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November 2008 Archives

A Tale of Two Forks

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While I was writing last Friday's editor's note, "Linux Should Copy Amiga", I kept thinking what a different story it would have been if Amiga had been released under a Free Software license. I'm sure I'm not the only one with that thought. Then I ran across osCommerce is Dead: Long Live the NEW osCommerce Project. While the circumstances are different, this is also a story of a software project in trouble. But it has a different ending, because osCommerce is licensed under the GPL.

YouTube is Big Fun And Useful

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Of all of the so-called "innovations" of high tech, I think YouTube deserves to be in the Top 10. Some folks, like the MAFIAA, see it only as a den of thieves, stealing the bread from their children's mouths. But to me it's a fantastic showcase for anyone with minimal tools-- a computer, a camera, a bit of editing software-- to create and share. Naturally the MAFIAA and their ilk can't stand the idea of not profiting from other people's work, but I think it's great stuff. I love the mis-heard lyric music videos, like Crazy Indian Video... Buffalaxed! and Have You Ever Seen Lorraine?. How else could you do something like that-- with puppets? Video tape? Super 8 movies? It's the modern version of "hey gang, let's put on a show!"

Last week I talked a bit about the bipolar world of printing on Linux: the best of times, the worst of times; the easiest and the hardest; the most reliable and the most annoying. I raised a number of questions such as why do print jobs disappear without a trace, then reappear days later? Printing multiple copies, if you had hit the print button in frustration multiple times. Is this printer really online and working? Does it have enough toner and paper? If there is a problem, why won't it tell me in a reasonable way? Why isn't there an obvious, easy button for "cancel the print job plz, kthx"?

Chickens Pecking Red Hat

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We'll return to examining the state of Linux printing next week. Today I want to wonder aloud why all these big tough tech companies have Red Hat in their cross-hairs? Oracle, Microsoft, and now Novell all seemed determined to crush Red Hat like a bug. And yet Red Hat, despite being the largest and most successful pure Free/Open Source company, is tiny by comparison. Revenues for their last fiscal year, which ended in February, were about $523 million, with a net of $76 million. Which is a lot by my standards, but compared to the other three is small. Oracle and Microsoft are both multi-billion dollar companies, and Novell came close to cracking the billion-dollar mark in their 2007 fiscal year.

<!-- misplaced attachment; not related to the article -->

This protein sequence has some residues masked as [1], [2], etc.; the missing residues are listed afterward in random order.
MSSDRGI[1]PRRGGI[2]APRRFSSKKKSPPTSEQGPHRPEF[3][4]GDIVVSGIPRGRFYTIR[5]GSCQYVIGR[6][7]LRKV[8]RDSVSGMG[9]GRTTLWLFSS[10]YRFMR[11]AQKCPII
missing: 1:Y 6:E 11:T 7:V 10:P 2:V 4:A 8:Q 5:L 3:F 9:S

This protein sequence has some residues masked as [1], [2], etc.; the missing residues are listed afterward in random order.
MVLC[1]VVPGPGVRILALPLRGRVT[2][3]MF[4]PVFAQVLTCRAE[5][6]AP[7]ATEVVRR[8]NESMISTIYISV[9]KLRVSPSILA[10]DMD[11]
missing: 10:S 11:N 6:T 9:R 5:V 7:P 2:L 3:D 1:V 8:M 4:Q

So one might suppose that a big company looking to grow bigger would seek out new, potentially bigger markets, rather than poaching from smaller markets. But that is not the case here-- what's so special about Red Hat that these titans of industry have irresistible urges to squash it out of existence?

I've long been a fan of CUPS, which has been the standard printing subsystem on Linux for several years now. It networks printers automatically on Linux, and combined with Samba it does the same for Windows clients. But my affections are wearing thin; after all these years CUPS still does not provide a user- or admin-friendly interface or useful notifications, and setting up automatic driver downloads for Windows clients is still a black art. The printer interfaces in Gnome and KDE are useless duplications of effort that don't offer much that is really helpful, and the KDE printer manager has long been notoriously buggy, though it has improved a lot over time. We miss out on a lot of CUPS' useful functionality, such as printing over the Internet and connecting Windows clients without Samba, because the interface and documentation skip over the gnarly bits of how to actually set these up.

Part of the problem with Linux printing is the usual printer vendor hostility to non-Windows users. Even when there are good vendor-supported Linux drivers, they are often not feature-equivalent to their Windows cousins, and they act as though CUPS doesn't exist at all. But there are some exceptions to this, most notably Hewlett-Packard printers. So, in search of hope, I had a good conversation with Hewlett Packard's General Manager of Core Technology, Sam Greenblatt.